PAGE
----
- What you eat throughout the day – particularly in the evening – affects your sleep.
- Foods like tart cherries, kiwis, cow’s milk, nuts, and rice have been shown in research to trigger certain hormones like tryptophan and melatonin that can induce sleepiness.
- It’s best to avoid caffeine, alcohol, and high-fat or spicy foods before bed to avoid disrupted sleep.
What you eat affects how you feel. It’s why many people drink coffee in the morning to help them wake up, and why a big bowl of pasta can make you feel sleepy. It’s clear that your diet plays a role in your energy levels.
Certain foods can help to improve your sleep, helping you fall asleep easier and reach deeper stages of sleep. Other foods can hurt your sleep quality, particularly when they’re eaten close to bedtime.
Understanding the Relationship Between Food and Sleep
What you eat affects every function in the body. When you eat a diet rich in nutrients, vitamins, and minerals, your body has everything it needs to function optimally. When your diet is lacking, various systems will be affected – from your energy levels to your skin health, to your sleep.
Food and nutrients play a crucial role in regulating the body’s circadian rhythm – your internal clock. The nutritional composition and timing of your food influences the production of the hormones and neurotransmitters of the circadian rhythm. For instance, eating late at night can throw off your internal clock, as your body thinks it’s still daytime.
READ MORE: How Late-Night Eating Can Impact Your Sleep
The Nutrients You Need for A Good Night’s Sleep
Tryptophan: Tryptophan, an amino acid found in protein-rich food, is a precursor to serotonin. Serotonin, a neurotransmitter that regulates mood and sleep, is converted to melatonin, the hormone that helps us fall asleep.
Magnesium: Magnesium helps to activate the parasympathetic nervous system, also known as the body’s “rest-and-digest” mode. It relaxes your muscles, which in turn, helps you feel calm and chilled before sleep.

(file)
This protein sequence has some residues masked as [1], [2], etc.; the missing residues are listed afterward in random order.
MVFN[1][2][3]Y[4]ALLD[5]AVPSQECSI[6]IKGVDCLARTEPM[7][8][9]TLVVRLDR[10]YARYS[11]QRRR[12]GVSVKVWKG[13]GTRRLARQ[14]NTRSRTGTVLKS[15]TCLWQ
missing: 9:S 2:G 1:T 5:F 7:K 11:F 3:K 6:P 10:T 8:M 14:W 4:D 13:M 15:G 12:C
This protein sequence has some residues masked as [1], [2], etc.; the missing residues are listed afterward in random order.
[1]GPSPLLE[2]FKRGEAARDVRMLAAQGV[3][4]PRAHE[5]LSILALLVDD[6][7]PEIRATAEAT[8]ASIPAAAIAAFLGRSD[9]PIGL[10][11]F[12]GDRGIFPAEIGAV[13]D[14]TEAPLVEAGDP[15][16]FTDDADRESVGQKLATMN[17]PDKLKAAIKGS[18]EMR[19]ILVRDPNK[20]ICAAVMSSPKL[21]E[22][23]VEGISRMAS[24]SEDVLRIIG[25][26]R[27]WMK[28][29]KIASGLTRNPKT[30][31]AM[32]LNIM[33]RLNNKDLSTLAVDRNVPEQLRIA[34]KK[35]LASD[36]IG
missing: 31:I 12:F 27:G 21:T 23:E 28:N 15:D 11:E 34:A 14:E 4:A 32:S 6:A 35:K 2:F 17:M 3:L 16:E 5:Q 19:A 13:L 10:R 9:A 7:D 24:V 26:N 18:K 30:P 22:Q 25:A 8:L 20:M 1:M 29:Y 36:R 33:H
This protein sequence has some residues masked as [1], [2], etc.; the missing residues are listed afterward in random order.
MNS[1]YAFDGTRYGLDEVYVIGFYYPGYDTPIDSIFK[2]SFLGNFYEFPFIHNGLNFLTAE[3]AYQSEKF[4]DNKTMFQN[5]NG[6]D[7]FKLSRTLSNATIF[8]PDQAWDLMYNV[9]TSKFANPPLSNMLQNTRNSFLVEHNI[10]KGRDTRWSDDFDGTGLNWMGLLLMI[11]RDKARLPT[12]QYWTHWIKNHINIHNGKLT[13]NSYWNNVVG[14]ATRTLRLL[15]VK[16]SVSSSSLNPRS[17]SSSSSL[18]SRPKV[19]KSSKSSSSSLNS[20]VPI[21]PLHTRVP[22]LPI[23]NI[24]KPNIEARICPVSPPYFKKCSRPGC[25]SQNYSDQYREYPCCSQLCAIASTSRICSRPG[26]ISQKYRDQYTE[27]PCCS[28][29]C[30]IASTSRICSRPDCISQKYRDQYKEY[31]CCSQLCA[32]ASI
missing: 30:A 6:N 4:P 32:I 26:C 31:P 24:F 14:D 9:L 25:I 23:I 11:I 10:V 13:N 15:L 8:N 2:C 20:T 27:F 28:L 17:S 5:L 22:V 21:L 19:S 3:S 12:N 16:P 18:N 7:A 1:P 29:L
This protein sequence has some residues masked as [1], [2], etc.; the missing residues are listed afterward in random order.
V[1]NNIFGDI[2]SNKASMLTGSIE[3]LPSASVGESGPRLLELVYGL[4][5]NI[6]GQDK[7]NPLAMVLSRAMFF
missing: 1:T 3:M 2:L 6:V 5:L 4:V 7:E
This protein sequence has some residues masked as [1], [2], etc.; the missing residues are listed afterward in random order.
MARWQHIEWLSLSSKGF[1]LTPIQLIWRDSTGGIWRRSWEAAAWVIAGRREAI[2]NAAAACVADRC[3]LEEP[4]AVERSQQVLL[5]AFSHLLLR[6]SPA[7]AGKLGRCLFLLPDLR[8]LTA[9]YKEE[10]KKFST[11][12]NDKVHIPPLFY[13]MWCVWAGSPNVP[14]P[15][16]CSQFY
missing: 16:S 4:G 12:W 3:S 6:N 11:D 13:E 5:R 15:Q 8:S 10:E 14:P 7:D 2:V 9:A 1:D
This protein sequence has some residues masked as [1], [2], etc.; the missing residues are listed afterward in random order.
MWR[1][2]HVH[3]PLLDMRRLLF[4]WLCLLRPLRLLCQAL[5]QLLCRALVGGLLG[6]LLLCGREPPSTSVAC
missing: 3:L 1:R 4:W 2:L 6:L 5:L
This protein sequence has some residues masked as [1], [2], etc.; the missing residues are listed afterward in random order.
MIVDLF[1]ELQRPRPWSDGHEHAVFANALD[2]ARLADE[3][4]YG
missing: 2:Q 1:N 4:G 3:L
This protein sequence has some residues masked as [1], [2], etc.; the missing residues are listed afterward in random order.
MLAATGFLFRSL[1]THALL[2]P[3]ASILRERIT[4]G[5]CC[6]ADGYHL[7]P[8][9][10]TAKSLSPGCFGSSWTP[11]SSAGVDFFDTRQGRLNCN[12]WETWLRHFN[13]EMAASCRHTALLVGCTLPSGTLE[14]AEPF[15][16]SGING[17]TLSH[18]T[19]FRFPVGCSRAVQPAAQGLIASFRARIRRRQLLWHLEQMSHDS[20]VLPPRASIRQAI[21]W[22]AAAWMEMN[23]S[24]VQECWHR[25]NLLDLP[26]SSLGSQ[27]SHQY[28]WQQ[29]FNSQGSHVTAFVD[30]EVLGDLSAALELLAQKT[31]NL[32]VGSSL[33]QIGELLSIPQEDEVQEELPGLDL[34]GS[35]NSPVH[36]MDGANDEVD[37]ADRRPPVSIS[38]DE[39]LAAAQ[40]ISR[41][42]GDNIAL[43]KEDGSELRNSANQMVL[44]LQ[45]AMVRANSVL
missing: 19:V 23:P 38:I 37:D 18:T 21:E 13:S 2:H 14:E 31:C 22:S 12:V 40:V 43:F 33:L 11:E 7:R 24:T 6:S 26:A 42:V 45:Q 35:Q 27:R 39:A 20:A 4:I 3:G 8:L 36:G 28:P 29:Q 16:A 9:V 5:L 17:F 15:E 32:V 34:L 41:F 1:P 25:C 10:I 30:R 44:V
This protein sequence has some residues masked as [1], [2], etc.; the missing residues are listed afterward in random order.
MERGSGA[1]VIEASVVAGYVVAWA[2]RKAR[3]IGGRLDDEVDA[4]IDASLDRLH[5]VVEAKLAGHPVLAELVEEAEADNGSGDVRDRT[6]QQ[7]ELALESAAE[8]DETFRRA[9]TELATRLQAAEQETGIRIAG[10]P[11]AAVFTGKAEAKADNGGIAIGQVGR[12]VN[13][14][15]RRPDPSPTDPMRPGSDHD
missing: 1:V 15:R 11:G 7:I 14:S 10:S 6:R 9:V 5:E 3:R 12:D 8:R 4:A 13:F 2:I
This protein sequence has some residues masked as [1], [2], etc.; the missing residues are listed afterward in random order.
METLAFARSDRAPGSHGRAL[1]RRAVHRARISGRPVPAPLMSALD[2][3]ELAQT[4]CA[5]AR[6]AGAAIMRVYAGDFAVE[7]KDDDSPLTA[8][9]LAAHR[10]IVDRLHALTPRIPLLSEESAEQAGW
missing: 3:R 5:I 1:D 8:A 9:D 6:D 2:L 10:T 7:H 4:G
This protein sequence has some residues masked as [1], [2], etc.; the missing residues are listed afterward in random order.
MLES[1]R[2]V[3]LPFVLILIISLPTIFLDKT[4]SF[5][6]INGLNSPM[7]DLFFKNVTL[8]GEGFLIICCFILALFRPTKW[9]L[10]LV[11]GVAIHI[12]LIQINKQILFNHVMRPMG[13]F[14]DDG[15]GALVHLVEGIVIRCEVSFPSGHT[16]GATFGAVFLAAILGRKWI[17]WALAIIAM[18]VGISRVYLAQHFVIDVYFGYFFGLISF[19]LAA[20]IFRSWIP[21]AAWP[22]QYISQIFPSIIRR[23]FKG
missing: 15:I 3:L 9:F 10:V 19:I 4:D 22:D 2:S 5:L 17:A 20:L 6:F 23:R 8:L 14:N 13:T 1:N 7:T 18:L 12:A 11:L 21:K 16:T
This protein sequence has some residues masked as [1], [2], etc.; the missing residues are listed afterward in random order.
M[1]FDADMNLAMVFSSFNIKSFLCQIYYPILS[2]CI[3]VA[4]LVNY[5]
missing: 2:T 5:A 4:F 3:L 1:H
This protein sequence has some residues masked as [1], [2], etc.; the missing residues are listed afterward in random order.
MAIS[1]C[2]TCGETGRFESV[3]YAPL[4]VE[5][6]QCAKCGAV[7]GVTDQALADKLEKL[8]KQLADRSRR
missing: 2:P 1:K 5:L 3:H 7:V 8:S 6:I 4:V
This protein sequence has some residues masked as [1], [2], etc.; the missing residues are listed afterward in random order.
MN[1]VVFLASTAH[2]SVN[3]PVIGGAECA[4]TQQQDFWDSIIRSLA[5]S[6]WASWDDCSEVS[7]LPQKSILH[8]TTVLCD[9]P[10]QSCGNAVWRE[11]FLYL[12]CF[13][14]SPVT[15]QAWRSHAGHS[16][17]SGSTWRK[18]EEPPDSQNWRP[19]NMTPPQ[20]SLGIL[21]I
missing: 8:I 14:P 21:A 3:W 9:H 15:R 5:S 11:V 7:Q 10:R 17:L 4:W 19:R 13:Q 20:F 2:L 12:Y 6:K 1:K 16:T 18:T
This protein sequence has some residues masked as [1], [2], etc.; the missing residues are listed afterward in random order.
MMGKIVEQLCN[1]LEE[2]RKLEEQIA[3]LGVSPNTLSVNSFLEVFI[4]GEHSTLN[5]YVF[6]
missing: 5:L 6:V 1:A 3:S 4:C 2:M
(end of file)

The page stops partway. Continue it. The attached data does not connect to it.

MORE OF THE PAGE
Vitamin B6: Vitamin B6 is involved in the production of serotonin, melatonin, and gamma-aminobutyric acid (GABA), and helps to convert tryptophan into serotonin. Vitamin B6 deficiencies are linked to insomnia and sleep problems. When you consume vitamin B6 near bedtime, it can make you dream more!
Calcium: Calcium combines with tryptophan to increase your body’s production of melatonin. During deep sleep, your serum calcium levels are higher. Studies have found that low calcium levels can cause sleep problems, particularly low levels of REM sleep.
Potassium: Potassium helps the body relax and promotes restful sleep. Interestingly, low potassium levels can cause abnormal dreams and nightmares during sleep – the result is frequent wake-ups throughout the night, and daytime tiredness!
Vitamin D: Vitamin D helps melatonin production. Deficiencies in vitamin D can elevate cortisol levels, which can affect your ability to fall asleep. That’s in part why vitamin D deficiency increases your risk of sleep disorders like sleep apnea.
Best Foods to Eat at Night
1. Tart cherries
Tart cherries are a natural source of tryptophan and melatonin. Per 100 grams, you can expect to get nine milligrams (mg) of tryptophan and 0.3 mg of melatonin. While this is a fairly low concentration, it’s still enough to impact your sleep.
A placebo-controlled study gave a group of participants with insomnia tart cherry juice before sleep. The researchers found that it helped to increase sleep time by 84 minutes and improve sleep efficiency.
Kiwis are an antioxidant powerhouse that also contain serotonin, one of the key sleep hormones. A study examined how eating kiwis before bed helped participants sleep. They found that after four weeks, sleep latency decreased (they fell asleep quicker), while total sleep time and sleep efficiency increased.
3. Warm cow’s milk